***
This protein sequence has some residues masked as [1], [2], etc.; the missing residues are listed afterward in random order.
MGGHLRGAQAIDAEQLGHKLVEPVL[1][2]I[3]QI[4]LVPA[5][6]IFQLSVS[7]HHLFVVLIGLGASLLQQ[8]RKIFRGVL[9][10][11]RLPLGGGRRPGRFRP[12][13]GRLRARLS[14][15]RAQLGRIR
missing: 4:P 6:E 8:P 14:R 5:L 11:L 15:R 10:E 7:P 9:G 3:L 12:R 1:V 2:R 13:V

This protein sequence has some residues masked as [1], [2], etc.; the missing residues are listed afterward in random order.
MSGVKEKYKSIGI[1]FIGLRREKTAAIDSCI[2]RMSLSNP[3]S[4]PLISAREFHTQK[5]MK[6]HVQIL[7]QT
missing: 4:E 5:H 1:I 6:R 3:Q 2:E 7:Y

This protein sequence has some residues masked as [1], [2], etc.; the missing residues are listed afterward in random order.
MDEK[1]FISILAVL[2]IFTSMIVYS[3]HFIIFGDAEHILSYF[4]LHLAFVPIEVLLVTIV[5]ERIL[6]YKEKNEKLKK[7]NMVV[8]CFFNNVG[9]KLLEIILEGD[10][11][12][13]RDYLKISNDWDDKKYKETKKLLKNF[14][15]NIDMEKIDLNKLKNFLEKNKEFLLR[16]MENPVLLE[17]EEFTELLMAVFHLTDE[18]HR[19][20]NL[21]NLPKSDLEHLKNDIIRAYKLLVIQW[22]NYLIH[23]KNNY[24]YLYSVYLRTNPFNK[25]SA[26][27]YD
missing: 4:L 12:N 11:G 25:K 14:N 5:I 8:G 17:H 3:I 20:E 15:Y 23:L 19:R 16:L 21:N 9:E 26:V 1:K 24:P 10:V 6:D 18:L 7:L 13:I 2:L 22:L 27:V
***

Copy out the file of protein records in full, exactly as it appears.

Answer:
This protein sequence has some residues masked as [1], [2], etc.; the missing residues are listed afterward in random order.
MGGHLRGAQAIDAEQLGHKLVEPVL[1][2]I[3]QI[4]LVPA[5][6]IFQLSVS[7]HHLFVVLIGLGASLLQQ[8]RKIFRGVL[9][10][11]RLPLGGGRRPGRFRP[12][13]GRLRARLS[14][15]RAQLGRIR
missing: 4:P 6:E 8:P 14:R 5:L 11:L 15:R 10:E 7:P 9:G 3:L 12:R 1:V 2:R 13:V

This protein sequence has some residues masked as [1], [2], etc.; the missing residues are listed afterward in random order.
MSGVKEKYKSIGI[1]FIGLRREKTAAIDSCI[2]RMSLSNP[3]S[4]PLISAREFHTQK[5]MK[6]HVQIL[7]QT
missing: 4:E 5:H 1:I 6:R 3:Q 2:E 7:Y

This protein sequence has some residues masked as [1], [2], etc.; the missing residues are listed afterward in random order.
MDEK[1]FISILAVL[2]IFTSMIVYS[3]HFIIFGDAEHILSYF[4]LHLAFVPIEVLLVTIV[5]ERIL[6]YKEKNEKLKK[7]NMVV[8]CFFNNVG[9]KLLEIILEGD[10][11][12][13]RDYLKISNDWDDKKYKETKKLLKNF[14][15]NIDMEKIDLNKLKNFLEKNKEFLLR[16]MENPVLLE[17]EEFTELLMAVFHLTDE[18]HR[19][20]NL[21]NLPKSDLEHLKNDIIRAYKLLVIQW[22]NYLIH[23]KNNY[24]YLYSVYLRTNPFNK[25]SA[26][27]YD
missing: 4:L 12:N 11:G 25:K 14:N 5:I 8:G 17:H 3:I 20:E 15:Y 23:L 19:R 16:L 21:N 9:E 26:V 1:K 24:P 10:V 6:D 18:L 7:L 13:I 2:L 22:L 27:V